This screening program from the 2019 BlackStar Film Festival offers a series of cinematic love letters, short films that reclaim and retell the lives of individuals and communities with deep reverence and formal innovation.
Our title comes from playwright Charlotte Brathwaite’s short film which is itself drawn from the comments of Martin Luther King, Jr. who once said, “The world is all messed up. The nation is sick. Trouble is in the land. But I know, somehow only when it’s dark enough, can you see the stars.”
Maori Holmes will be present for conversation following the screening.
Holmes is founder and director of the BlackStar Film Festival. She has organized programs in film at a myriad of organizations including Anthology Film Archives, Institute of Contemporary Art (Philadelphia), Lightbox Film Center, Museum of Contemporary Art (Los Angeles), The Underground Museum, and the Whitney Museum of American Art—where she organized screening programs in conjunction with the 2019 Biennial. Holmes’s writing has appeared in Film Quarterly. Holmes is a 2019 Soros Equality Fellow.
Named after Pan-Africanist Marcus Garvey’s shipping line, the BlackStar Film Festival has been nicknamed the “the black Sundance.” Founded by Holmes in 2012, BlackStar is now a major platform for the formally innovative work of Black, indigenous, and other independent filmmakers of color from around the world.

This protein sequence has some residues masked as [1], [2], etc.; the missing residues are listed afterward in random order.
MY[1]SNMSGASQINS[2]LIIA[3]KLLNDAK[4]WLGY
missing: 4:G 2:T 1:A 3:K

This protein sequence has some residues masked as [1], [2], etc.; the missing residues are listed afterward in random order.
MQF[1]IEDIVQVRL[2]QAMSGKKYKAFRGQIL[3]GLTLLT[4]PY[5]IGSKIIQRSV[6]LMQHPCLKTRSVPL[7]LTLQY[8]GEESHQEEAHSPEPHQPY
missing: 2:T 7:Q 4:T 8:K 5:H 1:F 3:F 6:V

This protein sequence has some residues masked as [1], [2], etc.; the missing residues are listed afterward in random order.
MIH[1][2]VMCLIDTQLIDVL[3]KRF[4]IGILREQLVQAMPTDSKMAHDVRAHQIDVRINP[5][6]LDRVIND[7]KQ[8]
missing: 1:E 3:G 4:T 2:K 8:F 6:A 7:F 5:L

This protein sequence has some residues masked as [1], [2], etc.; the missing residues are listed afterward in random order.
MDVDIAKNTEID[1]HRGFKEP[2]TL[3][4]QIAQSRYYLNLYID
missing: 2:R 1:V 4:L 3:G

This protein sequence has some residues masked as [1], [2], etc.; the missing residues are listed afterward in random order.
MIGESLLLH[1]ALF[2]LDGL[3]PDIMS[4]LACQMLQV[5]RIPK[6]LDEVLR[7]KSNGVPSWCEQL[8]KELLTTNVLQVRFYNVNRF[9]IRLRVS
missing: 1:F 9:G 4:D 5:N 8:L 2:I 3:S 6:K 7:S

BlackStar Founder and Director Maori Holmes Presents: Only When It’s Dark Enough Can You See the Stars
Short Films from the 2019 Festival
3/12, 6:15PM, LI 048
America, Garrett Bradley, 30, Short Doc, 2019
Rooted in New Orleans, AMERICA is a modern day silent film, challenging the idea of Black cinema as a “wave,” or “movement in time,” proposing instead a continuous thread of achievement.
Bereka, Nesanet Teshager Abegaze, 7 Experimental, 2019
Bereka is a family history archive as told by matriarch Azalu Mekonnen and her granddaughter Samira Hooks. Shot on Super 8 in Los Angeles and Gondar, Bereka captures the Ethiopian coffee ceremony and explores migration, memory and rebirth. The film was hand-processed by Nesanet at the Echo Park Film Center.
Fainting Spells, Sky Hopinka, 11, Experimental, 2019
Told through recollections of youth, learning, lore, and departure, this is an imagined myth for the Xąwįska – or the Indian Pipe Plant – used by the Ho-Chunk to revive those who have fainted.
A Love Song for Latasha, Sophia Nahli Allison, 19, Short Doc, 2019
A Love Song For Latasha is a dreamlike archive in conversation with the past and the present to reimagine a more nuanced narrative of Latasha Harlins by excavating intimate and poetic memories shared by her cousin and best friend.
Only When It’s Dark Enough Can You See the Stars, Charlotte Brathwaite, 9, Experimental, 2019
“The world is all messed up. The nation is sick. Trouble is in the land. But I know, somehow only when it’s dark enough, can you see the stars.” –MLK, Jr. Two beings caught in a landscape of contrasting violence and beauty, where history and future collide, calling on the fantastical and the real.
T, Keisha Rae Witherspoon, 14, Short Narrative, 2019
A film crew follows three grieved participants of Miami’s annual T Ball, where folks assemble to model R.I.P. t-shirts and innovative costumes designed in honor of their dead.
Hosted by the IU Libraries Moving Image Archive.